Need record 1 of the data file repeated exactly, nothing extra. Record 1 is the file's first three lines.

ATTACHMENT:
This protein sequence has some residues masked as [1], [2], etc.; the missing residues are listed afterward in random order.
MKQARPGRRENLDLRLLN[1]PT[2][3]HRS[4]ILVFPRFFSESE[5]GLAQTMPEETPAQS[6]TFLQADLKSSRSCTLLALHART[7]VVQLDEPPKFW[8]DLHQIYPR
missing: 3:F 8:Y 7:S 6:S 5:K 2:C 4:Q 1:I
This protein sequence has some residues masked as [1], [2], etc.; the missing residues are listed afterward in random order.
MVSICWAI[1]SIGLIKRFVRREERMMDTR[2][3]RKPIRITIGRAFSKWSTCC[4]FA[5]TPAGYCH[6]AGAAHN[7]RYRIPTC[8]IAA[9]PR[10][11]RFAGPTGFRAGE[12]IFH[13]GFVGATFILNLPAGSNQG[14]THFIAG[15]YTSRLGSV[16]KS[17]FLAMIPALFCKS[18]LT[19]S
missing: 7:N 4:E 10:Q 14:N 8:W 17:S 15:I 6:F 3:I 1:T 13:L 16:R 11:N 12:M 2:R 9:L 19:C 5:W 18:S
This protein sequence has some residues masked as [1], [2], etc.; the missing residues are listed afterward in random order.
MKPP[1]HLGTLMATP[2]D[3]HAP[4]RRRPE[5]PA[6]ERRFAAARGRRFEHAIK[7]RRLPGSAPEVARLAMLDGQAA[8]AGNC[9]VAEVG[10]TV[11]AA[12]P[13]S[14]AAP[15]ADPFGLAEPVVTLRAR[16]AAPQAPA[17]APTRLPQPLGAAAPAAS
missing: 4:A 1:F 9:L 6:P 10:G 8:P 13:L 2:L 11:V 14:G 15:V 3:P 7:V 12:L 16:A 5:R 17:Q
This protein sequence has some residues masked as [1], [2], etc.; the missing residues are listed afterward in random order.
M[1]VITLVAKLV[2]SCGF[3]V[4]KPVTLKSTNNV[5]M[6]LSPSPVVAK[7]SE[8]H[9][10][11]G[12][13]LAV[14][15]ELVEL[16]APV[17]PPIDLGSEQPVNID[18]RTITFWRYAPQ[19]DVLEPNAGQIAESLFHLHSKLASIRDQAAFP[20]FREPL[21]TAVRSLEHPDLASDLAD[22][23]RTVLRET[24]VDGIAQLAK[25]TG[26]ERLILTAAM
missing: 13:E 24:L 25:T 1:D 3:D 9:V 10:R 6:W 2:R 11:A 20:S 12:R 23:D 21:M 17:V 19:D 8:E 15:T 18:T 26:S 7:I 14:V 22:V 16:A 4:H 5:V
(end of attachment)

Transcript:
This protein sequence has some residues masked as [1], [2], etc.; the missing residues are listed afterward in random order.
MKQARPGRRENLDLRLLN[1]PT[2][3]HRS[4]ILVFPRFFSESE[5]GLAQTMPEETPAQS[6]TFLQADLKSSRSCTLLALHART[7]VVQLDEPPKFW[8]DLHQIYPR
missing: 3:F 8:Y 7:S 6:S 5:K 2:C 4:Q 1:I